Asynchronous Transfer Mode
The successful deployment of broadband networks and services requires a comprehensive assessment of the capabilities of the impacted network elements. In particular, conformance, performance, and interoperability testing of switching systems and routers is necessary for all aspects of network and service deployment. To ensure timely, high quality deployment of products and services on Multi Protocol Label Switching, Asynchronous Transfer Mode (ATM), Frame Relay, and/or Internet Protocol (IP)-based networks, network service providers need to select network equipment with proven reliability and the interoperability necessary to support the services they plan to offer. Often, service providers will refuse to purchase new products and capabilities from their existing telecommunications suppliers if they have experienced numerous or significant field problems with that supplierâ„¢s products in the past.
In this intensely competitive equipment market, telecommunications suppliers need to ascertain with confidence that their network equipment will meet the applicable specifications and standards expected by the customers and further, that this equipment will integrate successfully with other network equipment from a diversified market of suppliers to deliver the quality of service expected by customers.
Telecommunications suppliers need to determine whether their equipment:
1) Meets industry standards and network requirements for the network service it intends to support
2) Delivers an acceptable quality of service given the wide variety and quantity of traffic that may be experienced in the network
3) Conforms to the necessary standards that enable it to integrate with other network equipment, so that it can deliver reliable end-to-end service.
IP and ATM are major examples for connectionless and connection-oriented services. Connectionless IP is more efficient for browsing, e-mail, and other non-real time services demanding quality and real time delivery. But for services demanding guaranteed quality and real-time delivery, fixed-path ATM is a much better candidate. A standalone ATM or IP network has additional problems. For ATM, despite the efforts, there is still little confidence that statistical multiplexing can be economically implemented in a gigabit network.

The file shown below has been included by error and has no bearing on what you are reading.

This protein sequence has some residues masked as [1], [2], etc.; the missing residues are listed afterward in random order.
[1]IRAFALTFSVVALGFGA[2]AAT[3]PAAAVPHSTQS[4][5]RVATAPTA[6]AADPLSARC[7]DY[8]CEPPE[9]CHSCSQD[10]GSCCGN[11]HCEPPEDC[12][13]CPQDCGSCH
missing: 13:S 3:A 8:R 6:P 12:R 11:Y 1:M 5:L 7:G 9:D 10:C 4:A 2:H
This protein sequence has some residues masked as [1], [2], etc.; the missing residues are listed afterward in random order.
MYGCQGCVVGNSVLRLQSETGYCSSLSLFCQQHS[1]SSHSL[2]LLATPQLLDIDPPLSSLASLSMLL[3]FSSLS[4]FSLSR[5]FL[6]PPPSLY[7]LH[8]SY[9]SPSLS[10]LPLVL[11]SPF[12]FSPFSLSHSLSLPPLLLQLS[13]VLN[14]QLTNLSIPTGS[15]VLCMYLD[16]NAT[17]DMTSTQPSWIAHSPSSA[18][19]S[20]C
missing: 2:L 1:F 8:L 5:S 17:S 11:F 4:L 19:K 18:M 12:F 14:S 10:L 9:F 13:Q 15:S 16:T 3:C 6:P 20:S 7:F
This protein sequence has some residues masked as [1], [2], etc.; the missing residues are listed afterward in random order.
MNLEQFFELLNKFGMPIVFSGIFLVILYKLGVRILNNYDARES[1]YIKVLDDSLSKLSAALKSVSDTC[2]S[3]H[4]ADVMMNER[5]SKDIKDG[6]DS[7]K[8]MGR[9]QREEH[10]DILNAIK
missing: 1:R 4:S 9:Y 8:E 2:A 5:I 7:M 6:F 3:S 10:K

After many years of research, it is abundantly clear that future networks need two modes of operation: datagram (connectionless) and virtual circuit (connection-oriented). IP and asynchronous transfer mode (ATM) are the two archetypal examples. Connectionless IP is more efficient for browsing, e-mail, and other non-real-time services, but for services demanding guaranteed quality and real-time delivery, fixed-path ATM is a much better candidate. A standalone ATM or IP network has additional problems. For ATM, despite overwhelming efforts, there is still little confidence that statistical multiplexing can be economically implemented in a gigabit network. It is unrealistic to expect all users know the call descriptors of their connections. Without statistical multiplexing, the potentially large amount of unused bandwidth from the real-time virtual channels may be wasted. For IP, supporting real-time services with guaranteed quality requires bandwidth reservation; but the constant change of paths in an IP network makes bandwidth reservation difficult to implement.
Pinning, however, can cause IP to lose the flexibility of a connectionless network. Even if pinning is used, the network still needs to deal with the issues of call admission control rate policing, pricing, and how to support a variety of charging policies (like 800 services). To successfully tackle these issues requires extensive signaling capability, which is the characteristic of a connection-oriented network. With each additional step added to IP, the network will look more like an ATM network.
Processor Type : Pentium -IV
Speed : 1.2 GHZ
Ram : 128 MB RAM
Hard disk : 20 GB HD
Operating System : Win2000/XP
Programming Package : CORE JAVA.